So much water. So much pain. And so much ahead. While all Americans can sympathize with Houston and southeast Texas in the wake of Hurricane Harvey, New Orleanians truly can empathize with what our neighbors are going through — 12 years to the day after Hurricane Katrina felled the federal levees and flooded our city. We remember all too well the feeling of helplessness in the face of nature. We also remember the hope that sprang from strangers providing aid and comfort in our time of such devastating need.
Let's channel those memories — and those feelings — into action. We can't all hitch up our boats like the Cajun Navy, but the main thing survivors of Hurricane Harvey need now is money. Lots of money. Here are several ways to give:
• The NOLA Pay It Forward Fund, created by the city in conjunction with the Greater New Orleans Foundation, has been reactivated to help Texans. Visit www.gnof.org/nolapayitforward to donate.
• The Second Harvest Food Bank is accepting donations to assist Texas food banks. You also can drop off needed disaster supplies at two metro locations (700 Edwards Ave., Elmwood, and the Northshore Food Bank, 840 N. Columbia St., Covington). Do not drop off used clothing. Needed items include non-perishable food, especially canned goods that don't require can openers, bottled water, cleaning supplies and personal hygiene items.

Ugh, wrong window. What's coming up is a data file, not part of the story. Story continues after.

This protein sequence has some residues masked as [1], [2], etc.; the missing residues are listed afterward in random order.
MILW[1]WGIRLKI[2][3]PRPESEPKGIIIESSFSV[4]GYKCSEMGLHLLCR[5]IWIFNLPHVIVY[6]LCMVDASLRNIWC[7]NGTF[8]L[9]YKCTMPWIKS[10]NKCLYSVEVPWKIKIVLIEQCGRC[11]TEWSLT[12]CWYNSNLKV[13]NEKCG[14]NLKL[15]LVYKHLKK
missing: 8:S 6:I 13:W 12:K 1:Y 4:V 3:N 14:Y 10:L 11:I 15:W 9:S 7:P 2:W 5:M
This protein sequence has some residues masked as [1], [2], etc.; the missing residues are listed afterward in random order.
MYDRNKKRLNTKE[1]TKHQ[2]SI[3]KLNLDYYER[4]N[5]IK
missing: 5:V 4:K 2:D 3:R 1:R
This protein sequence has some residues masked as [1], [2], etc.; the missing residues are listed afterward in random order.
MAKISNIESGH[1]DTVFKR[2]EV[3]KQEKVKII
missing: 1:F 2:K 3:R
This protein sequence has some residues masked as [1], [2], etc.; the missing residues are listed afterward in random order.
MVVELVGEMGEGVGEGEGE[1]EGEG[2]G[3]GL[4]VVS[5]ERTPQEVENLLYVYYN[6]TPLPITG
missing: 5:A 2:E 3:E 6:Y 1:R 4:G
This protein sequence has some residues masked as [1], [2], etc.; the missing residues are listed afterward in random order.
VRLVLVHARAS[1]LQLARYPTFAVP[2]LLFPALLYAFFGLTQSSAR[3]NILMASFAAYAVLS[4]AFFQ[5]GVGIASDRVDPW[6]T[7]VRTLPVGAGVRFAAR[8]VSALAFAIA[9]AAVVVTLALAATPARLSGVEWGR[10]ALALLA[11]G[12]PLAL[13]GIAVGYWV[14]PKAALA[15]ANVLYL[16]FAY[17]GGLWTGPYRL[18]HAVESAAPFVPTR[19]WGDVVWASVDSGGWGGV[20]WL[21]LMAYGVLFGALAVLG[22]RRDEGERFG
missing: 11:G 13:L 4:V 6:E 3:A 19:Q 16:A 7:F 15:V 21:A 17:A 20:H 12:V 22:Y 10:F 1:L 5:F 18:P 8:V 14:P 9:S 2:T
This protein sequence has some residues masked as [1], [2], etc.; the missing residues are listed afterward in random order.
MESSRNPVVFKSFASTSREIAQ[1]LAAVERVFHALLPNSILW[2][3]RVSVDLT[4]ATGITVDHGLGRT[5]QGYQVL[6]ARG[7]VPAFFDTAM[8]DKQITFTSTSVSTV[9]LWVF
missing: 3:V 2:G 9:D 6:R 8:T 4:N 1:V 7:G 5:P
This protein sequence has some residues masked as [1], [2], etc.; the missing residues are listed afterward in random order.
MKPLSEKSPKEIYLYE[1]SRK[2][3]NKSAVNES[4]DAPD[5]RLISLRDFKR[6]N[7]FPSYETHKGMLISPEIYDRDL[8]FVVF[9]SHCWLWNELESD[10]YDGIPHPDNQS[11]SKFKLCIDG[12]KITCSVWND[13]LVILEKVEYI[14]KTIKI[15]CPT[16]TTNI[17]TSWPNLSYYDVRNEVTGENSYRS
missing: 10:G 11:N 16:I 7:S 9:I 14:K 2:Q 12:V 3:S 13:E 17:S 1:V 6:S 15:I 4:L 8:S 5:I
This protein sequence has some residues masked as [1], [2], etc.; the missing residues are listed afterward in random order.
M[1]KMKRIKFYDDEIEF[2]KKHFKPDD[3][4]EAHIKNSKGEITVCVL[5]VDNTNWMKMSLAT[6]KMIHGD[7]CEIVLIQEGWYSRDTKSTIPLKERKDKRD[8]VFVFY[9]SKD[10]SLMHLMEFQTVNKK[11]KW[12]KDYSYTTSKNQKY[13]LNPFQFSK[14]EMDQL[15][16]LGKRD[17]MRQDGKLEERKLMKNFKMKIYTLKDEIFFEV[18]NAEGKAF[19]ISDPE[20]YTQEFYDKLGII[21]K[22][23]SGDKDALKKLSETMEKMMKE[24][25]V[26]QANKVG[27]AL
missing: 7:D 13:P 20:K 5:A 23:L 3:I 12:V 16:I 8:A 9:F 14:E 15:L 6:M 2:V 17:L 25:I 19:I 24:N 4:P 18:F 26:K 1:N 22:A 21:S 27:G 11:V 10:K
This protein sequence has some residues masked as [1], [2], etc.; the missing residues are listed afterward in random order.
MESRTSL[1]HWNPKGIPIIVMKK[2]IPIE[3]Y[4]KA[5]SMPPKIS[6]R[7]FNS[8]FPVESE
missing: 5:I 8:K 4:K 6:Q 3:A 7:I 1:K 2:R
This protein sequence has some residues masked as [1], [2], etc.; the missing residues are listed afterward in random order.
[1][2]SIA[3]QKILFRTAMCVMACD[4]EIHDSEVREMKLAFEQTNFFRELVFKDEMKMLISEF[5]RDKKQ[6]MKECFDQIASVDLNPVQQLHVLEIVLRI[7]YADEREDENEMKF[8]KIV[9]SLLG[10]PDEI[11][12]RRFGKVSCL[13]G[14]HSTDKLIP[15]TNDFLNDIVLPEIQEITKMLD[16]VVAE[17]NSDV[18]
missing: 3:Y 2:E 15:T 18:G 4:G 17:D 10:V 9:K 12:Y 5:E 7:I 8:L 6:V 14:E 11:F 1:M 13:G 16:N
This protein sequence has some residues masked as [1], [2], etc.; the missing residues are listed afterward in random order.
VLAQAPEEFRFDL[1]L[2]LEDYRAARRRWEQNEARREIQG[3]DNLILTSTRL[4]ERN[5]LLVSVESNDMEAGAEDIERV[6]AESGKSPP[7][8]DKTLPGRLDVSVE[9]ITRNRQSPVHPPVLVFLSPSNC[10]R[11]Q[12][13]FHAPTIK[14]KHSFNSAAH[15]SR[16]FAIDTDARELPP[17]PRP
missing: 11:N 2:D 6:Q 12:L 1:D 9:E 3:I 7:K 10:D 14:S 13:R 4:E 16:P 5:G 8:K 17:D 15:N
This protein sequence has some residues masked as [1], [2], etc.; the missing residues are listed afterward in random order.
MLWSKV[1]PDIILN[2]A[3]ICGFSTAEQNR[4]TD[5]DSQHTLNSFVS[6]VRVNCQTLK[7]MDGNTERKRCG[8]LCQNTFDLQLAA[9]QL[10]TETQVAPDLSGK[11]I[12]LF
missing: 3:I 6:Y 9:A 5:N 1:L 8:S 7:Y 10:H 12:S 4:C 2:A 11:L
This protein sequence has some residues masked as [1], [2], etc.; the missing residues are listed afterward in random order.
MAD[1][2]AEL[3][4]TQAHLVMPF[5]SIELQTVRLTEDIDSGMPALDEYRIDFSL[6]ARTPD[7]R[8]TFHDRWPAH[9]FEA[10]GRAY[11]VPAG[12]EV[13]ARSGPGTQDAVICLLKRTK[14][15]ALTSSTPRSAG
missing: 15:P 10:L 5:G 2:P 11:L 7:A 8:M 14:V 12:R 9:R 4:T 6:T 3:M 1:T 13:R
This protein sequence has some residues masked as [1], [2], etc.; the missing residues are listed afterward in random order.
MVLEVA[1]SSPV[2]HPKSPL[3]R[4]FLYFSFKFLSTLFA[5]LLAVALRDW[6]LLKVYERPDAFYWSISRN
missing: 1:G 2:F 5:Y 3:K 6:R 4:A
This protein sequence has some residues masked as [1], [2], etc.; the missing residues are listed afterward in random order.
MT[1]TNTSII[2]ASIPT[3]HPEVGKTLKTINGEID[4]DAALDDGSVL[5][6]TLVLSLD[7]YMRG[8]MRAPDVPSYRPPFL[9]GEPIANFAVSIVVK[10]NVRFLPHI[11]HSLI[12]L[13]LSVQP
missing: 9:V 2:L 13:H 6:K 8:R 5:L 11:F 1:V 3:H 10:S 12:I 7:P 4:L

• The United Way of Southeast Louisiana, in conjunction with SBP (the former St. Bernard Project) and our news partners at WWL-TV have established a Hurricane Harvey Relief Fund. Visit www.unitedwaysela.org/HarveyReliefFund to give.
• Texas Gov. Greg Abbott has asked for donations to the American Red Cross. You can visit www.redcross.org or text HARVEY to 90999 to make a $10 donation.
• The Houston Press, Houston's alt-weekly, has compiled a list of local agencies the paper finds particularly worthy of help. Those include the Hurricane Harvey Relief Fund overseen by the Greater Houston Community Foundation, the Houston Food Bank, the South Texas Blood & Tissue Center, the Texas Diaper Bank and the Houston Humane Society. Visit www.houstonpress.com for constantly updated information.
• The Houston Press also recommends Feeding Texas (www.feedingtexas.org), a nonprofit umbrella organization that works with local food banks in Texas to provide help where it's needed most.
• The Louisiana SPCA recommends volunteers register with the Louisiana State Animal Response Team (www.lsart.org), which coordinates assistance to pets and pet owners. Just as in the weeks after Hurricane Katrina and the floods here, there likely will be ad hoc shelters set up around Texas. You also can donate directly to the SPCA's transport program (www.la-spca.org), which has moved hundreds of animals from local shelters to make space for animals coming from Texas and southwest Louisiana.
This is just the beginning of a disaster that will unfold for weeks, months and years. We who survived Katrina and its aftermath know how much will be needed, and for how long — even after the cameras go away and the nation's attention shifts.
Houston was there for us after Katrina. Let's pay Houston (and all of Texas) back — with interest, and with love.